Amsterdam is a lovely European city to visit and I found it quite gluten free friendly, and was pleased to find a couple of restaurant gems!
I think my favourite meal was at PIQNIQ, a little cafe in the Jordaan area. I was glad to have had a heads up about it, as I don’t think we would have found it just wandering about Amsterdam.
You will find addresses and a summary of what is available for all the restaurants I found in the restaurant list for Amsterdam on the Restaurant List page. I would also recommend the great blog Gluten Free Amsterdam.
Piqniq – Jordaan area
This lovely little café is around a 15 minute walk from Centraal station, through some ’boutiquey’ type shops (as well as some “coffee shops”). It has a TripAdvisor 2014 Certificate of Excellence and I’m not surprised! It is a fantastic concept of choosing a variety of small dishes to make up your meal – it is a bit like a tapas, but not designed to share 😉
Gluten free is not marked on the menu, apart from the fact that gluten free bread is available (extra 30 cents). Chatting with the staff member (in English) was easy to establish what was gluten free and I made a selection that you can see to the right (isn’t that a lovely looking lunch?).
I chose the:
- Italian tomato soup (served in a glass)
- Cheese, tomato & rocket roll
- Pesto, mozzarella & tomato in a focaccia style bread
The meal was superb – simple, good flavours and the gluten free bread was amazing! I was there with gluten eaters and they also thought their meal was one of the best we had in Amsterdam.
To top the whole experience off, there was also a café cat, which did allow a tummy rub, although it did not seem particularly pleased with the intrusion of its nap!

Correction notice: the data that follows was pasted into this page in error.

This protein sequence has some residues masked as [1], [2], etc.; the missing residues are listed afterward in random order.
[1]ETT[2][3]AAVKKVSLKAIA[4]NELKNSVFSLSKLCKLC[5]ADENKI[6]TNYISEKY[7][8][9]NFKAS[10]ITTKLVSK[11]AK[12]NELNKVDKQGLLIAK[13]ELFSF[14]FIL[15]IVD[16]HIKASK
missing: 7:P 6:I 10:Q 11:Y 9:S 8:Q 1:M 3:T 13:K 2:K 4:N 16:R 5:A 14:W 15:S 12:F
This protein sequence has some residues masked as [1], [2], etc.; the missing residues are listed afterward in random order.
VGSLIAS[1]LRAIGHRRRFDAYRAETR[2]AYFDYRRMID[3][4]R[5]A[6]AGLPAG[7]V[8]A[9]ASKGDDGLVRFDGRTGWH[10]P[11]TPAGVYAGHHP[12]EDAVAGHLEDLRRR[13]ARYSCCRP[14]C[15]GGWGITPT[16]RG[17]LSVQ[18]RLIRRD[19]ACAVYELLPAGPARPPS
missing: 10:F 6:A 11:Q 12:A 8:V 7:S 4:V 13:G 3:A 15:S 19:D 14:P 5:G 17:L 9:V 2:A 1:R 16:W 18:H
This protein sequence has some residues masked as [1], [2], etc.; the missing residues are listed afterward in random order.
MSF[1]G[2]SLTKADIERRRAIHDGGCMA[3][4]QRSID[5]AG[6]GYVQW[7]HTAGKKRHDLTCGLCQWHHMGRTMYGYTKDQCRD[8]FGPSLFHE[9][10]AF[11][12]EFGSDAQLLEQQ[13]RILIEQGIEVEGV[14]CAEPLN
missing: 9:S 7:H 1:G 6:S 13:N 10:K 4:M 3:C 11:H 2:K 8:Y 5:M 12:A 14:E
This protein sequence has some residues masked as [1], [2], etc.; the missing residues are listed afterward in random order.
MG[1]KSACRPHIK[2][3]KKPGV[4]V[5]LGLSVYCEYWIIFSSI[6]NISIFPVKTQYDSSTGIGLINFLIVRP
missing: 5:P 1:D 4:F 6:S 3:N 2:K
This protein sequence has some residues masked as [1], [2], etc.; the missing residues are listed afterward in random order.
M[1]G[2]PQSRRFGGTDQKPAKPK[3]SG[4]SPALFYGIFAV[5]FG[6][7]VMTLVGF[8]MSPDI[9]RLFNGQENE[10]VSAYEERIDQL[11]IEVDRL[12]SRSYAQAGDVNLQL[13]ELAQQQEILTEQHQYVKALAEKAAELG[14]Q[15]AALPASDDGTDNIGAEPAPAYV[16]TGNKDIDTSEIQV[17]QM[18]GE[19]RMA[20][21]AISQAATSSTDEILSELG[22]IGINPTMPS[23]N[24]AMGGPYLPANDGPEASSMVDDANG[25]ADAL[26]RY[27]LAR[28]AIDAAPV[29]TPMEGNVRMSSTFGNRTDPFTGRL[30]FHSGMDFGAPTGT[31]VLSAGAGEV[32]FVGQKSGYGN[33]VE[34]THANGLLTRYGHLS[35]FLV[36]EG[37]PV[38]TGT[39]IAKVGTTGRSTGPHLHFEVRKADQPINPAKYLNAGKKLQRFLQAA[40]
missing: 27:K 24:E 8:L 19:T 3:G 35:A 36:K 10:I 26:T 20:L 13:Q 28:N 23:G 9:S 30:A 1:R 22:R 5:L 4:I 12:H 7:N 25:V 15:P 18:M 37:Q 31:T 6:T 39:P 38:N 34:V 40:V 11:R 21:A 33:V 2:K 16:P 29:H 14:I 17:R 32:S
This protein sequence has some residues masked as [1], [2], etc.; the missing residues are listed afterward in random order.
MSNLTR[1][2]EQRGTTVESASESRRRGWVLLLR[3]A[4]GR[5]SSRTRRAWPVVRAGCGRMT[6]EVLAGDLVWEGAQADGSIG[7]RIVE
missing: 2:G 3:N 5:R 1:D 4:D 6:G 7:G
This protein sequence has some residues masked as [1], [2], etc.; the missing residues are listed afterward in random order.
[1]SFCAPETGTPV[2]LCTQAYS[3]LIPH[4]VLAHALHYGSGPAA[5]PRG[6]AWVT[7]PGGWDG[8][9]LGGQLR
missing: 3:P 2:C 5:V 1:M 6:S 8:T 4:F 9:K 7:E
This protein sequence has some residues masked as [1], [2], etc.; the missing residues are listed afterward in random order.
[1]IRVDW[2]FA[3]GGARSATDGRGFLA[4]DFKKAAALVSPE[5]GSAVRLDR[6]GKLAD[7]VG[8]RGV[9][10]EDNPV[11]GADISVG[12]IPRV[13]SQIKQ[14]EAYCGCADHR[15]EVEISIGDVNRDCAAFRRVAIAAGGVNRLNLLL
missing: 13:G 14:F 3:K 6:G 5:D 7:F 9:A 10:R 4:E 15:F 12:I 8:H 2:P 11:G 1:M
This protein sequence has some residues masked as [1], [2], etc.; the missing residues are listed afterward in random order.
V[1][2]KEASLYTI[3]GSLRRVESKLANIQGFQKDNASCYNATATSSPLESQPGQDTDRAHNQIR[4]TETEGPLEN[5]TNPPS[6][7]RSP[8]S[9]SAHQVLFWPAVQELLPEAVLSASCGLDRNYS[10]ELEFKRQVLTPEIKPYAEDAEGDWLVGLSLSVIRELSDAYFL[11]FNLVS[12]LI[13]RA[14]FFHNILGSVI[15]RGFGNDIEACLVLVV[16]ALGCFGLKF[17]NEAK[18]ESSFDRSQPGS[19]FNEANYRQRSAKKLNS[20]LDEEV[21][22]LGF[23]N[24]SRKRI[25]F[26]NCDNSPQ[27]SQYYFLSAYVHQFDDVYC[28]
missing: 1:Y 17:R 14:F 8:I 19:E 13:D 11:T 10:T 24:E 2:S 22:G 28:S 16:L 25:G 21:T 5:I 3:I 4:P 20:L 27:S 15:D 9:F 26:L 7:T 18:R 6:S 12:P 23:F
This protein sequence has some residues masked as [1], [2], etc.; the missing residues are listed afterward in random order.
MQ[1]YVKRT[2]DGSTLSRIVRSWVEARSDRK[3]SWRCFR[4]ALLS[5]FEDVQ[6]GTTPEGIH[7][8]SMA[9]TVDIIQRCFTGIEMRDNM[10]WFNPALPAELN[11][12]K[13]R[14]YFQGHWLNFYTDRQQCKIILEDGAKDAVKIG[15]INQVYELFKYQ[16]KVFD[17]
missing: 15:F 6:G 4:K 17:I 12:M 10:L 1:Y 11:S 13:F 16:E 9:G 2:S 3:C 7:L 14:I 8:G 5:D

If I had still been hungry, there were some gluten free muffins available, but I didn’t feel I needed anything more.
Caffe Piazza – Nieuw Markt
On their website it states: “As one of the few restaurants in Amsterdam we have delicious dishes prepared according to a gluten free diet. Come to us and let us surprise you!”. We visited on a Saturday lunchtime, and initially there was some concern that the GF pasta may not available at lunchtime, but some calls were made and I was presented with gluten free spaghetti with a delicious pesto, sundried tomato & spinach sauce. I could have had something else, but I really wanted to have some carbs if there was a possibility to do so! The restaurant was not busy, but had a nice feel and we had a super friendly waiter who was very good at explaining the GF pasta would take a little longer as fresh water was needed to cook it. If you sit at the only outside table, you have a nice view of the medieval ‘De Waag’ building.
Pancakes Amsterdam – Jordaan ‘nine streets’ shopping area
A Dutch pancake is basically a crêpe and as crêpes are up there in my top 5 favourite foods, I could not pass on having one at Pancakes Amsterdam. No one else wanted one, so I queued and sat at a table on my own – that is how much I am willing to put up with to savour a crêpe! It was not clear which toppings where gluten free, so I opted for the safe option of lemon and sugar. It was enjoyable, but I would have liked more of both the lemon and the sugar! There was icing sugar on the table, but as I couldn’t read the ingredients in Dutch, I left it off (in Australia there is sometimes wheat flour in icing sugar to thicken it, so I did not dare!). I felt happy that there were cross contamination procedures in place based on a review by Gluten Free Amsterdam.
Brasserie Harkema – old city centre
This French brasserie had been recommended to me (not because of gluten free), and I also found mention of it having gluten free options when doing my pre-visit research. As we visited on the night The Netherlands were playing in the World Cup, there were only a couple of other tables occupied. I was quite happy about this, as it meant the kitchen would be focused on a safe gluten free meal without distractions!